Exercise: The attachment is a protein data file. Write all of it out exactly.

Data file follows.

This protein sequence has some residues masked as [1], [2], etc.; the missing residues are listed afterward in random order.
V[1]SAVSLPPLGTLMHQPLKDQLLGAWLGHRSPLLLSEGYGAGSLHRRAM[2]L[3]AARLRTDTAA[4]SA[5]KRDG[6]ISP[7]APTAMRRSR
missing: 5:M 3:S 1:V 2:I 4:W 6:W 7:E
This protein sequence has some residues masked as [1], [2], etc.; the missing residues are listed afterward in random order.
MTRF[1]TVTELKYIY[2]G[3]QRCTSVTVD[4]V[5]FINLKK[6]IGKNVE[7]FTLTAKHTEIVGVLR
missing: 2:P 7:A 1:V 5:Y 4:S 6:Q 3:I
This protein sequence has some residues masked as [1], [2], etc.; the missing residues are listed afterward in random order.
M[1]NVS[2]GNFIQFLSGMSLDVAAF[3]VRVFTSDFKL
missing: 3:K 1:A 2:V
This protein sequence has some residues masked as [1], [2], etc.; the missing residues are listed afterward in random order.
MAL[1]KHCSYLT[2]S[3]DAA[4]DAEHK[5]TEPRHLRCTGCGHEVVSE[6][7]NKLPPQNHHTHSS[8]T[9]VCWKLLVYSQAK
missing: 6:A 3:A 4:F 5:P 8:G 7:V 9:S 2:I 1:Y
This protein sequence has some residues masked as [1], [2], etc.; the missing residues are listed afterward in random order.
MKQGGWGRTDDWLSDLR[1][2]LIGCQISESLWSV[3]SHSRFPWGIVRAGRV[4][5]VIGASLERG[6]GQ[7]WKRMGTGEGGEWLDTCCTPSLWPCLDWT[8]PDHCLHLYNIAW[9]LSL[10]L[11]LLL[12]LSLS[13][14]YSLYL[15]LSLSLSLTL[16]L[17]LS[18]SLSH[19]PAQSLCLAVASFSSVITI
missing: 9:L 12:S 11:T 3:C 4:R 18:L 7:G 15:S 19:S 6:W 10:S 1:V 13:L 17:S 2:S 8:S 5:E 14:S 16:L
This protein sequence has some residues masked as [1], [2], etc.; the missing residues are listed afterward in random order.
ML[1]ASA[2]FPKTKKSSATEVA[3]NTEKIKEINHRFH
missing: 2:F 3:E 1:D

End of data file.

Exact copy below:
This protein sequence has some residues masked as [1], [2], etc.; the missing residues are listed afterward in random order.
V[1]SAVSLPPLGTLMHQPLKDQLLGAWLGHRSPLLLSEGYGAGSLHRRAM[2]L[3]AARLRTDTAA[4]SA[5]KRDG[6]ISP[7]APTAMRRSR
missing: 5:M 3:S 1:V 2:I 4:W 6:W 7:E
This protein sequence has some residues masked as [1], [2], etc.; the missing residues are listed afterward in random order.
MTRF[1]TVTELKYIY[2]G[3]QRCTSVTVD[4]V[5]FINLKK[6]IGKNVE[7]FTLTAKHTEIVGVLR
missing: 2:P 7:A 1:V 5:Y 4:S 6:Q 3:I
This protein sequence has some residues masked as [1], [2], etc.; the missing residues are listed afterward in random order.
M[1]NVS[2]GNFIQFLSGMSLDVAAF[3]VRVFTSDFKL
missing: 3:K 1:A 2:V
This protein sequence has some residues masked as [1], [2], etc.; the missing residues are listed afterward in random order.
MAL[1]KHCSYLT[2]S[3]DAA[4]DAEHK[5]TEPRHLRCTGCGHEVVSE[6][7]NKLPPQNHHTHSS[8]T[9]VCWKLLVYSQAK
missing: 6:A 3:A 4:F 5:P 8:G 7:V 9:S 2:I 1:Y
This protein sequence has some residues masked as [1], [2], etc.; the missing residues are listed afterward in random order.
MKQGGWGRTDDWLSDLR[1][2]LIGCQISESLWSV[3]SHSRFPWGIVRAGRV[4][5]VIGASLERG[6]GQ[7]WKRMGTGEGGEWLDTCCTPSLWPCLDWT[8]PDHCLHLYNIAW[9]LSL[10]L[11]LLL[12]LSLS[13][14]YSLYL[15]LSLSLSLTL[16]L[17]LS[18]SLSH[19]PAQSLCLAVASFSSVITI
missing: 9:L 12:S 11:T 3:C 4:R 18:L 7:G 15:S 19:S 6:W 10:S 1:V 13:L 17:S 2:S 8:S 5:E 14:S 16:L
This protein sequence has some residues masked as [1], [2], etc.; the missing residues are listed afterward in random order.
ML[1]ASA[2]FPKTKKSSATEVA[3]NTEKIKEINHRFH
missing: 2:F 3:E 1:D